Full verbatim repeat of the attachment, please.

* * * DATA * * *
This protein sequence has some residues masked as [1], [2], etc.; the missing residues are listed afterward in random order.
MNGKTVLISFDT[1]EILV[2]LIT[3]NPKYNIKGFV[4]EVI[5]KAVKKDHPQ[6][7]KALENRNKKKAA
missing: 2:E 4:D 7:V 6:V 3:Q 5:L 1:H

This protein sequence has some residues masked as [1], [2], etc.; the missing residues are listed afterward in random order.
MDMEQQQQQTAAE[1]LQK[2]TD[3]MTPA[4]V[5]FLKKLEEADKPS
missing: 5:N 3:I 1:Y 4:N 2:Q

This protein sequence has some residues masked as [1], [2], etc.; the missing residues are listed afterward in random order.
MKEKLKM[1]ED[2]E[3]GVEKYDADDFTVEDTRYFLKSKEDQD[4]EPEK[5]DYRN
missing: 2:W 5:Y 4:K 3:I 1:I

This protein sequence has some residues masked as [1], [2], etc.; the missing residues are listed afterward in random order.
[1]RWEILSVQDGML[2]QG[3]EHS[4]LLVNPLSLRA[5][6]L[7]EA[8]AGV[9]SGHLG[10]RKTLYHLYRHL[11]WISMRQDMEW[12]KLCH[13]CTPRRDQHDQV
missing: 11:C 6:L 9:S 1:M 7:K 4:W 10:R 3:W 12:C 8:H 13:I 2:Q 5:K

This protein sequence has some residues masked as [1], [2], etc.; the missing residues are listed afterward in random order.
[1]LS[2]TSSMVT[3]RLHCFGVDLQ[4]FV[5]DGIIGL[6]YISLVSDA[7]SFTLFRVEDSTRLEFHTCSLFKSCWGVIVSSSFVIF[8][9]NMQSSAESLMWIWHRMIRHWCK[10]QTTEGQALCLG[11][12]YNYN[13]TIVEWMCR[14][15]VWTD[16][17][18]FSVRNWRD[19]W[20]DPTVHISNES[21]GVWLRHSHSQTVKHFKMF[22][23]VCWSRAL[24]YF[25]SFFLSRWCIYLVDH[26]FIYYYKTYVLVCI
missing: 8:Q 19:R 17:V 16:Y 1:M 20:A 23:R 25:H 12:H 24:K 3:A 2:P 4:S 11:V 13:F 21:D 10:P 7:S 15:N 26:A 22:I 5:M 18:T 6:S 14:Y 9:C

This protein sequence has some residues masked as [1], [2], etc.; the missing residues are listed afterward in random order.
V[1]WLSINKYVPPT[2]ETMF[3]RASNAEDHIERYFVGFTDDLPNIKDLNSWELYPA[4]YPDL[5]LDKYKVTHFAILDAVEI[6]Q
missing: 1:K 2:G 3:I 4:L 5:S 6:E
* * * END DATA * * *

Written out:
This protein sequence has some residues masked as [1], [2], etc.; the missing residues are listed afterward in random order.
MNGKTVLISFDT[1]EILV[2]LIT[3]NPKYNIKGFV[4]EVI[5]KAVKKDHPQ[6][7]KALENRNKKKAA
missing: 2:E 4:D 7:V 6:V 3:Q 5:L 1:H

This protein sequence has some residues masked as [1], [2], etc.; the missing residues are listed afterward in random order.
MDMEQQQQQTAAE[1]LQK[2]TD[3]MTPA[4]V[5]FLKKLEEADKPS
missing: 5:N 3:I 1:Y 4:N 2:Q

This protein sequence has some residues masked as [1], [2], etc.; the missing residues are listed afterward in random order.
MKEKLKM[1]ED[2]E[3]GVEKYDADDFTVEDTRYFLKSKEDQD[4]EPEK[5]DYRN
missing: 2:W 5:Y 4:K 3:I 1:I

This protein sequence has some residues masked as [1], [2], etc.; the missing residues are listed afterward in random order.
[1]RWEILSVQDGML[2]QG[3]EHS[4]LLVNPLSLRA[5][6]L[7]EA[8]AGV[9]SGHLG[10]RKTLYHLYRHL[11]WISMRQDMEW[12]KLCH[13]CTPRRDQHDQV
missing: 11:C 6:L 9:S 1:M 7:K 4:W 10:R 3:W 12:C 8:H 13:I 2:Q 5:K

This protein sequence has some residues masked as [1], [2], etc.; the missing residues are listed afterward in random order.
[1]LS[2]TSSMVT[3]RLHCFGVDLQ[4]FV[5]DGIIGL[6]YISLVSDA[7]SFTLFRVEDSTRLEFHTCSLFKSCWGVIVSSSFVIF[8][9]NMQSSAESLMWIWHRMIRHWCK[10]QTTEGQALCLG[11][12]YNYN[13]TIVEWMCR[14][15]VWTD[16][17][18]FSVRNWRD[19]W[20]DPTVHISNES[21]GVWLRHSHSQTVKHFKMF[22][23]VCWSRAL[24]YF[25]SFFLSRWCIYLVDH[26]FIYYYKTYVLVCI
missing: 8:Q 19:R 17:V 16:Y 1:M 20:A 23:R 25:H 12:H 24:K 3:A 2:P 4:S 11:V 13:F 21:D 10:P 7:S 15:N 26:A 22:I 5:M 18:T 6:S 14:Y 9:C

This protein sequence has some residues masked as [1], [2], etc.; the missing residues are listed afterward in random order.
V[1]WLSINKYVPPT[2]ETMF[3]RASNAEDHIERYFVGFTDDLPNIKDLNSWELYPA[4]YPDL[5]LDKYKVTHFAILDAVEI[6]Q
missing: 1:K 2:G 3:I 4:L 5:S 6:E